only a temporary or civil office, instituted for the serving of
tables, it must be urged, as Bishop Pearson (c) rightly observes,
that the tables of the apostles were common and sacred. Justin
Martyr (d) mentions them as attendants on the bishops at the
Agapæ, or love feasts, when the Eucharist was also celebrated;
and that they distributed the bread and wine ( its conse-
cration by the bishop,) to the communicants present, and car-
ried them likewise to those who were absent. St. Polycarp (e),
in his Epistle to the Philippians, (p. 17. edit. Oxon. 1644.) ex-
horts the deacons to behave themselves unblameably as the dea-
cons or ministers of God in Christ, and not of men. St. Igna-
tius (ƒ) also, in his Epistle to the Trallians, has these words :-
"And deacons, being the ministers of the mystery, or rather
of the mysteries, of Jesus Christ, ought by all means to please all
men, for they are not dispensers of meat and drink, but ministers
of the Church of God." St. Cyprian (g) writes (Epist. 65. Ord.
Pamel.) "But deacons ought to remember, that the Lord chose
apostles, that is, bishops and governors; but after the Lord's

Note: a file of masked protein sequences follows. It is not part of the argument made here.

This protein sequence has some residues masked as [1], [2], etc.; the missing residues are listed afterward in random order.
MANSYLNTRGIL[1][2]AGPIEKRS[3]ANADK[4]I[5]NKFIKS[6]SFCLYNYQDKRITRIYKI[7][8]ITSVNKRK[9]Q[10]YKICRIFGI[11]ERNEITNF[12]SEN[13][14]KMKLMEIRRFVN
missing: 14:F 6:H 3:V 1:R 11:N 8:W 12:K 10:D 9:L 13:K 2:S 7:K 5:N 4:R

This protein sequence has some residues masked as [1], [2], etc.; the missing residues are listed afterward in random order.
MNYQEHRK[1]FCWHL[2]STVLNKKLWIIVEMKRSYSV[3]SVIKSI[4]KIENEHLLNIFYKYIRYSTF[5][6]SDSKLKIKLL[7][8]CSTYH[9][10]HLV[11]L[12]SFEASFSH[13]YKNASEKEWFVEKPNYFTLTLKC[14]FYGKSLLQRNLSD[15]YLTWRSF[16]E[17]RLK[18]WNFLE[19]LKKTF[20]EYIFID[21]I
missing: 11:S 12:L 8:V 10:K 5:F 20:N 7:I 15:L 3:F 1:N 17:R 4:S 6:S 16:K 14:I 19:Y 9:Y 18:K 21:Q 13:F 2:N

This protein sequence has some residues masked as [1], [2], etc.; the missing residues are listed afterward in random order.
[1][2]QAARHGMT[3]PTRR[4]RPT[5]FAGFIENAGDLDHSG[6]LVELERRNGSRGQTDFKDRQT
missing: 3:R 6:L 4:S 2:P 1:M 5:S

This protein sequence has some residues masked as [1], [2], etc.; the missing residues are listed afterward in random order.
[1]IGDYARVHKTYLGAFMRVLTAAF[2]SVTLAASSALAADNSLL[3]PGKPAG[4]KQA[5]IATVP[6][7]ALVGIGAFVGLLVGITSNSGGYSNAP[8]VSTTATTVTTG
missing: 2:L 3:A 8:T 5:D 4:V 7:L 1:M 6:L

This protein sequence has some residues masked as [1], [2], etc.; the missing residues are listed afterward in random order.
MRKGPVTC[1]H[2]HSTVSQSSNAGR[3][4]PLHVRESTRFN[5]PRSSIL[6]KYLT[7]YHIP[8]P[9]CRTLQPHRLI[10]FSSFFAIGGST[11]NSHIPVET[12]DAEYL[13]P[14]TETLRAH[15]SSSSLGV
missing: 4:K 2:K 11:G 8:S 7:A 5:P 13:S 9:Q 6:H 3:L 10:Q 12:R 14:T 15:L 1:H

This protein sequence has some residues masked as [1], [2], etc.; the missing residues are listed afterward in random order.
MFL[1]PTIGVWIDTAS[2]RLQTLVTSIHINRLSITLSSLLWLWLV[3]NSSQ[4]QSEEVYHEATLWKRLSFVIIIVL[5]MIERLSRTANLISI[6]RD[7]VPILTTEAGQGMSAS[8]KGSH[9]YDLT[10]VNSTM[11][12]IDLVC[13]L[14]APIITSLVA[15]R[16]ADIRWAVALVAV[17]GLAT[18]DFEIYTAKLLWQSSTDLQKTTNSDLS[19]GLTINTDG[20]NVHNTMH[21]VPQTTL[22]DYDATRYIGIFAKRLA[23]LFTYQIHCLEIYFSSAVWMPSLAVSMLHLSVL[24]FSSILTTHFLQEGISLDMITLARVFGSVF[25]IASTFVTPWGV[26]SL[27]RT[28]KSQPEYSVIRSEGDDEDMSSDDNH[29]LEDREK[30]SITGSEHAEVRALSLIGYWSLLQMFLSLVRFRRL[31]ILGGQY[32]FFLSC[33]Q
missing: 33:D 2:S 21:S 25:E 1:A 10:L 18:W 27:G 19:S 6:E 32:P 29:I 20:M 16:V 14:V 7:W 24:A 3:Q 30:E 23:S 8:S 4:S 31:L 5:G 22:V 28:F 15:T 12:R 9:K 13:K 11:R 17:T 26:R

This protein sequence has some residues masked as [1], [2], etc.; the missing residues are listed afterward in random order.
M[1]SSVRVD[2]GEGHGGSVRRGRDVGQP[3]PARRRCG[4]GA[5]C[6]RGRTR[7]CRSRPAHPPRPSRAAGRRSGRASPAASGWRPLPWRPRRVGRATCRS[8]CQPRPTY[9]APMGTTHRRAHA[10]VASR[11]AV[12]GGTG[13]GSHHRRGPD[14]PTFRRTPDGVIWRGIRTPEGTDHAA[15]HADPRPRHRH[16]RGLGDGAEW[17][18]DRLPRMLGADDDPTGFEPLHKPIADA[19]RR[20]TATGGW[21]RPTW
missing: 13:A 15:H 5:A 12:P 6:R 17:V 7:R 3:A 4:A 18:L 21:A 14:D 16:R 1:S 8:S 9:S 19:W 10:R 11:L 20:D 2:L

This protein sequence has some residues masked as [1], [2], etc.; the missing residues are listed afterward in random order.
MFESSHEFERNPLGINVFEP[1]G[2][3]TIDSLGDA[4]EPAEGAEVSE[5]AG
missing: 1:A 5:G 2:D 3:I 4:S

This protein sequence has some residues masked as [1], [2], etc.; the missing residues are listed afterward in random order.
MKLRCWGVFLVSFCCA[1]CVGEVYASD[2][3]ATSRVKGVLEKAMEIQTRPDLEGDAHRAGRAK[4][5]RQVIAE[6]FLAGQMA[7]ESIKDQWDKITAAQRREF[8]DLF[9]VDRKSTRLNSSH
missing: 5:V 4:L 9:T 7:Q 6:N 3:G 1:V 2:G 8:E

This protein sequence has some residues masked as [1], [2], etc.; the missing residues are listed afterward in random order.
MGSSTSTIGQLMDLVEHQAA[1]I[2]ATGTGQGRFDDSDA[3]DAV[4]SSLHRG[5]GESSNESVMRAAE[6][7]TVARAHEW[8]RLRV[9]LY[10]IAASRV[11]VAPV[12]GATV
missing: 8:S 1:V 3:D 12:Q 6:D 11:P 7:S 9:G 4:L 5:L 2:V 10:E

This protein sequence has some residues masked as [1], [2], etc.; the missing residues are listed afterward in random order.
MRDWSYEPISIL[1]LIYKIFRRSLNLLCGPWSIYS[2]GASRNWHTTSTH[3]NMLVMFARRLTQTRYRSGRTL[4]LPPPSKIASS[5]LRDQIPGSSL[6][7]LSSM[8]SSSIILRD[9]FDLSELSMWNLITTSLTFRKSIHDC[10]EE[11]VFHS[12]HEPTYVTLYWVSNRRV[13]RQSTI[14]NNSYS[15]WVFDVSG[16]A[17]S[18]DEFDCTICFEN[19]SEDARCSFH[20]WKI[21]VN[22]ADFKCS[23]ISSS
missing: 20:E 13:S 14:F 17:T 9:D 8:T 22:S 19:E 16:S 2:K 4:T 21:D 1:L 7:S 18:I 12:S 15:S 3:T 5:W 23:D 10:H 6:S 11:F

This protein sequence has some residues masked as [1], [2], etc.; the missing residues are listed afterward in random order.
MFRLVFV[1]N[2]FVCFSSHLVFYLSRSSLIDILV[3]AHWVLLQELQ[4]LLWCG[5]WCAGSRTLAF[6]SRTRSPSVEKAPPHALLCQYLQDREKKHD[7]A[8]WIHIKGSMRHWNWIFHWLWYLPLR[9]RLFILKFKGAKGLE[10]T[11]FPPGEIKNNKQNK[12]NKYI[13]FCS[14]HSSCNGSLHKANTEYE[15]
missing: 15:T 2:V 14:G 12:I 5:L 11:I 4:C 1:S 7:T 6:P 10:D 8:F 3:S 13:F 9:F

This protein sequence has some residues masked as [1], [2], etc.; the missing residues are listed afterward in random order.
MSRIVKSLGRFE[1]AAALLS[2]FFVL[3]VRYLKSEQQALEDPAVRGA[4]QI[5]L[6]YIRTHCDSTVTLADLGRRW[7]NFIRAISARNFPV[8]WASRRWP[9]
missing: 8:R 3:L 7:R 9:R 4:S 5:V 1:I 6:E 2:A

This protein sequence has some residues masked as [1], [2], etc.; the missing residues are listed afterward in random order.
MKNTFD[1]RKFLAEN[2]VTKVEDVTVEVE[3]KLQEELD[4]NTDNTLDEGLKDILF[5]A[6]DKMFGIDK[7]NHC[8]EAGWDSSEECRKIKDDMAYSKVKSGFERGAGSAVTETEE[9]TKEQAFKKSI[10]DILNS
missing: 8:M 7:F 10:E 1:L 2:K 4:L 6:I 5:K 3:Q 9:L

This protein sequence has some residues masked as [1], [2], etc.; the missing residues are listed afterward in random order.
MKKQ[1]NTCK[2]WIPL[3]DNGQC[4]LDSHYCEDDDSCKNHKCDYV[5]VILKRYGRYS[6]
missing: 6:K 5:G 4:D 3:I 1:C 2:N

ascension into heaven, the apostles constituted deacons for
themselves, to be attendants upon them as bishops, and upon
the Church."

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Many other similar references might be given; but it is only necessary here to add, they were ordained by the imposition of hands by the apostles, in the very same manner as priests were ordained; and that this solemn ceremony could not have been used, had the deacons been designed only for civil and temporary purposes.

Mosheim has endeavoured to shew that the seven deacons were not the only persons appointed by the apostles to take charge of the poor, as there must have been curators for that office long before this period, in consequence of the increasing numbers of the Church; and there must, therefore, in fact, have been deacons before there were any such by name. He argues, these ministers having been selected from amongst the indigenous Jews, who in number far exceeded the foreign ones, it was found that they were not strictly impartial, but were apt to lean a little more than was right in favour of their fellow citizens, and those of their own country, and discovered a greater readiness in relieving the widows of native Jews than the others. The foreign Jews, whom St. Luke terms Greeks, being much dissatisfied at this, and murmuring greatly against the Hebrews on account thereof, the apostles convoked the members of the Church, and commanded them to nominate seven men of approved faith and integrity, to whom the management of the concerns of the people might without apprehension be committed. The people complied with these directions, and chose by their suffrages the appointed number of men, six of them being Jews by birth, and one a proselyte, of the name of Nicolaus. These seven deacons, as we commonly call them, were all of them chosen from amongst the foreign Jews. This be thinks is sufficientlyevident, from the circumstance of their names being all of them Greek for the Jews of Palestine were not accustomed to